An' a strange woman started into talk.
    What next! What next?

    Everything's up to date in Kansas City
    They gone about as fer as they can go
    They went an' built a skyscraper seven stories high
    About as high as a buildin' orta grow.
    Everything's like a dream in Kansas City
    It's better than a magic lantern show.
    You can turn the radiator on whenever you want some heat
    With every kind of comfort every house is all complete.
    You could walk the privees in the rain and never wet your feet!
    They've gone about as fer as they can go.
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    Jan 03, 2010 4:06 PM GMT
    I recently watched "2010" to see if it was still dumb. Yep, it is one of the worst movies ever made; a sacrilege built upon one of the great works of art produced in the 20th century. The plot (a very liberal description) actually revolves around a war with the CCCP! Special effects that were so prescient in 2001 (like the soon-to-be Apple-tablet-style device that Poole and Bowman use to watch the news) and the pervasive use of flat screen monitors) are actually abandoned in the sequel 2010 for some of the crappiest props of all time. Entire visual scenarios are lifted, really badly, from the Nostromo in Ridley Scott's "Alien".

    Ugh, it is just endlessly bad. Bob Balaban is great though. John Lithgow, poor guy, he was better in "Buckaroo Banzai".

    That said, some thoughts about the actual question. The Times of London (a Rupert Murdoch property) is wrong AGAIN.

    There is a very often a significant lag time between discovery in the laboratory and the commercialization of an actual product. The last 60 years have seen so much discovery that they amount too a second Renaissance. (This is likewise true in the arts and culture where the last 110 years stand apart from all of preceding history.)

    It is a patent absurdity to describe the recent past as the collection of low-hanging fruit. Um, we actually have several companies in several countries that are seriously pursuing the commercialization of space travel.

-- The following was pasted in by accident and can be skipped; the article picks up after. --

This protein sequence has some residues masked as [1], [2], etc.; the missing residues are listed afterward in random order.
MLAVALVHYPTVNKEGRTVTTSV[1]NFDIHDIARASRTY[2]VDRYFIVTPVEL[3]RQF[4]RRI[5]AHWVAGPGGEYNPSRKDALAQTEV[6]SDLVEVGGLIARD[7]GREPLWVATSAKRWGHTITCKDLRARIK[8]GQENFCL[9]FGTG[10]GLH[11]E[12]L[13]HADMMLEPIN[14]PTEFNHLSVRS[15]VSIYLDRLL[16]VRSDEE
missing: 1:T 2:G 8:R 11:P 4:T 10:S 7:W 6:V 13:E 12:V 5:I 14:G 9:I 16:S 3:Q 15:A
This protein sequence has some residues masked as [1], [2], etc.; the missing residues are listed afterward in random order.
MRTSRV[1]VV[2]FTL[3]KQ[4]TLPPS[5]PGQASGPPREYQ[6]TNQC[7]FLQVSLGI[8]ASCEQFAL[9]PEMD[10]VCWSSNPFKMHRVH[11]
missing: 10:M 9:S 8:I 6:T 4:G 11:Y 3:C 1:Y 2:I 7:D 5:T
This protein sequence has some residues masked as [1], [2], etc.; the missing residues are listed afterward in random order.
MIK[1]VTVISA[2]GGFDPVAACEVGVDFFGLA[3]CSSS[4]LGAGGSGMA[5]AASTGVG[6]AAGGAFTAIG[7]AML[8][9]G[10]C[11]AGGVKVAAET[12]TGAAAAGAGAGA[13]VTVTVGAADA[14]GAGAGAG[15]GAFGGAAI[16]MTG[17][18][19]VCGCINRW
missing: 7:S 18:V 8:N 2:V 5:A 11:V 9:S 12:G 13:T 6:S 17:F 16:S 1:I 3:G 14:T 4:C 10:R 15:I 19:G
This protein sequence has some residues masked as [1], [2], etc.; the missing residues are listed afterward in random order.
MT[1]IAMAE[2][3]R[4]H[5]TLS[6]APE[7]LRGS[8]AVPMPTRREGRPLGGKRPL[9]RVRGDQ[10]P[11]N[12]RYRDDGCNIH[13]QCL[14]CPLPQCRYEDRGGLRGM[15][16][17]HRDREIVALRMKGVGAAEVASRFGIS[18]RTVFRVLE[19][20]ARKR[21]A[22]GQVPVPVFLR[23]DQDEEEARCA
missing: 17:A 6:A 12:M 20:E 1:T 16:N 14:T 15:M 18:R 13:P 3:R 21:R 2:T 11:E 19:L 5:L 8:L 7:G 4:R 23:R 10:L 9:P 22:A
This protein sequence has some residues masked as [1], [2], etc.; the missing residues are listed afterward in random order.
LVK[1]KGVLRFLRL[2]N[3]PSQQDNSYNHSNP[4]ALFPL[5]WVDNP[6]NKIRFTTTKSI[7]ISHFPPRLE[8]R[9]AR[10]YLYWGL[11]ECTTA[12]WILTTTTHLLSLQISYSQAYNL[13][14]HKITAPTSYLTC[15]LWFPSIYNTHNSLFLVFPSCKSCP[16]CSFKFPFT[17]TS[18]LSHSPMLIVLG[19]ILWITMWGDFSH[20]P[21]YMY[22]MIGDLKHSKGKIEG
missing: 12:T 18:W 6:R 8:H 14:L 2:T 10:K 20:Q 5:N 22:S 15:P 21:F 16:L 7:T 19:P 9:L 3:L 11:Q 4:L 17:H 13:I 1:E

The biggest advances have been in biotech and nanotechnology. Molecular circuits, described in "Star Trek the Motion Picture" as coming from an intelligence that the denizens of the 24th century consider radically advanced, are up and running. Moore's law was supposed to peter-out by now, but it hasn't and likely won't.

    Enough progress has been made in stem-cell research and genetics in general that there are no legitimate concerns (I don't mean the right-wing one's either) about the power of the technology.

    Here is what amazes me. There was a time when people like Stanley Kubrick, Michael Chrichton, and Douglas Trumball actually hired scientific advisors to help them explore the outer reaches of the future. They wanted to know that the product that they were putting out was truly provocative, innovative, and as accurate as it could be imagined.

    Most (not all) actual films these days haven't caught up with present reality, much less taken a truly serious look at the future. How many film plots do you see that actually account for the pervasive impact of something as ubiquitous as the cellular telephone? Many do, yes, but many still don't.

    If Stanley the K were alive today I'd like to think he'd still be exploring the outer limits of technology AND storytelling.